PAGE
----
Here’s Why Obesity Treatment and Prevention Are Inseparable

New data published this week in the Proceedings of the National Academies of Sciences adds yet more evidence that obesity treatment and prevention go hand in hand.

A team of researchers at Laval University showed that genes associated with obesity are suppressed in children born to a mother after she had obesity surgery. The result: both mother and child have a healthier weight and less chronic disease.

In an interview with Healthline, senior investigator Marie-Claude Vohl said:

Maternal obesity is imprinting a type of mark that is put on the DNA of the children and that can then impact their gene expression, increasing the risk of chronic disease. There is an impact of obesity for the mother, the person that is obese. But there is also an impact on the next generation.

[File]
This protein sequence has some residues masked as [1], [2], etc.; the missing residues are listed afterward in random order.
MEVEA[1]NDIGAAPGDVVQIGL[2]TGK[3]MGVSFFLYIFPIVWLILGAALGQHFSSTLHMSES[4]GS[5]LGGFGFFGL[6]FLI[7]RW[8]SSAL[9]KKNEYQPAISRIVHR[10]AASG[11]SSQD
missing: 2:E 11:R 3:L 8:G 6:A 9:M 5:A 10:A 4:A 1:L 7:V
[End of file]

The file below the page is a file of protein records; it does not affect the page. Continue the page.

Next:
Tremendous energy and resources go into obesity prevention because children evoke more concern than adults with obesity. Access to treatment for adult obesity is poor because health plans are stupidly more willing to pay for treating the diseases that obesity causes than for treating obesity itself.

But extensive research shows that parents with obesity more often than not raise children with obesity. And this study adds to the evidence that treating obesity in parents leads to less obesity in their children.

We can no longer tolerate a false choice between obesity treatment and prevention. We need both to succeed.

Click here to read the study, click here to read more in Healthline, and click here to read more in the Washington Post.

Ewan on His Mother’s Shoulder, photograph © Spamily / flickr

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